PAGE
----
Environmental ethics, animal welfarism, and the problem of predation: A bambi lover's respect for nature
David Bourget (Western Ontario)
David Chalmers (ANU, NYU)
Rafael De Clercq
Ezio Di Nucci
Jack Alan Reynolds
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Ethics and the Environment 6 (1):42-67 (2001)
: Many environmentalists criticize as unecological the emphasis that animal liberationists and animal rights theorists place on preventing animal suffering. The strong form of their objection holds that both theories ab-surdly entail a duty to intervene in wild predation. The weak form holds that animal welfarists must at least regard predation as bad, and that this stance reflects an arrogance toward nature that true environmentalists should reject. This paper disputes both versions of the predation critique. Animal welfarists are not committed to protecting the rabbit from the fox, nor do their principles implicitly deprecate nature.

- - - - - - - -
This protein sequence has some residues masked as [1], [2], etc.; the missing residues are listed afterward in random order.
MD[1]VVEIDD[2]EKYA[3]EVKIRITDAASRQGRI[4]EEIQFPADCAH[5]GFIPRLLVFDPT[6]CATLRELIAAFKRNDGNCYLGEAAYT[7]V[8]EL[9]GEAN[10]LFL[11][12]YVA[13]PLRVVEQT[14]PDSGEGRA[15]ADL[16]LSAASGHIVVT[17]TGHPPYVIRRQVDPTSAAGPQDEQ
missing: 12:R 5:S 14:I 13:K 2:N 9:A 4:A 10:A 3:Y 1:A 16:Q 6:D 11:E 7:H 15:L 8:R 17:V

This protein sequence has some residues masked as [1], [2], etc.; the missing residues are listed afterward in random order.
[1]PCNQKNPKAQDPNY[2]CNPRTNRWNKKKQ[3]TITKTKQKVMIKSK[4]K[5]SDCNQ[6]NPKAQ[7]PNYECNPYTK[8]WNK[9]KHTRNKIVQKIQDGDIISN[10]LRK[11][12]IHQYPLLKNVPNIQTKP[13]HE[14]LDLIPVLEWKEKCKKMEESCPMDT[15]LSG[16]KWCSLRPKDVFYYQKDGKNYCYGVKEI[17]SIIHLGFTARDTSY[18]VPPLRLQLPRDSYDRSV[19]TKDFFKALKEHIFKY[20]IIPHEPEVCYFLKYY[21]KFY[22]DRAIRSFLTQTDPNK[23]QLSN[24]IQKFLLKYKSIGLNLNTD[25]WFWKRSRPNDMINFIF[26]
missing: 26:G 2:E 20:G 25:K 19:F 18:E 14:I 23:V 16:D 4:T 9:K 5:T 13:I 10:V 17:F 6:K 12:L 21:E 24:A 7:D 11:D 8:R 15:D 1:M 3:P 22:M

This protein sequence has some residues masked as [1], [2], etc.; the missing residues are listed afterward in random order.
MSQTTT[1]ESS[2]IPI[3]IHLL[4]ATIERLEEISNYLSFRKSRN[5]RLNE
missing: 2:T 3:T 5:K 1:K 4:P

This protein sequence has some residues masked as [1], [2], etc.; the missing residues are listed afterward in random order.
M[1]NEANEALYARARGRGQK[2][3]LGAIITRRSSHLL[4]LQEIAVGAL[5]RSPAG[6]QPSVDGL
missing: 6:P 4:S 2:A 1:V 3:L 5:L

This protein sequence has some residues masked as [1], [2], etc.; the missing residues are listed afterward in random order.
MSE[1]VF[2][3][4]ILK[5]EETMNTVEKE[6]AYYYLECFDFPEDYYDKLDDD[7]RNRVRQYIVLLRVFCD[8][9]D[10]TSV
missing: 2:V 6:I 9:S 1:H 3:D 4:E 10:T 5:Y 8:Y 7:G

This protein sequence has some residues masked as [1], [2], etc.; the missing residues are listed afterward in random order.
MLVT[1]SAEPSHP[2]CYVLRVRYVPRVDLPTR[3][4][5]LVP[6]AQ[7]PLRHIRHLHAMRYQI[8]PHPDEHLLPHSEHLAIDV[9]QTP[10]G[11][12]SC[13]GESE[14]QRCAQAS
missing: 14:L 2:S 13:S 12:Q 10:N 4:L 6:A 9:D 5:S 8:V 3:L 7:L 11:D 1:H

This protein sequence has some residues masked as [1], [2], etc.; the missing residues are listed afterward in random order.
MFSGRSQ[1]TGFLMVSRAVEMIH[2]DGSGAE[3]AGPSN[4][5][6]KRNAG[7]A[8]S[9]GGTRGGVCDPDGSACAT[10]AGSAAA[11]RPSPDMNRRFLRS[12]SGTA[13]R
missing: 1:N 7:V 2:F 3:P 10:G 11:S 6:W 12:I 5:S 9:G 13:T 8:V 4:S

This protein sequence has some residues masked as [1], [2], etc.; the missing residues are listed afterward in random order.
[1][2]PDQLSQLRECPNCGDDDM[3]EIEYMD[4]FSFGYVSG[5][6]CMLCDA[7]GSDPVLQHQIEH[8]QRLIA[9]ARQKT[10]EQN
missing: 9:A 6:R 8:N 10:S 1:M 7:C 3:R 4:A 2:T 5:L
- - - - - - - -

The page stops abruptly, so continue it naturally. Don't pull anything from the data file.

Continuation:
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Citations of this work BETA
Paul Shapiro (2006). Moral Agency in Other Animals. Theoretical Medicine and Bioethics 27 (4):357-373.
Josh Milburn (2015). Rabbits, Stoats and the Predator Problem: Why a Strong Animal Rights Position Need Not Call for Human Intervention to Protect Prey From Predators. Res Publica 21 (3):273-289.
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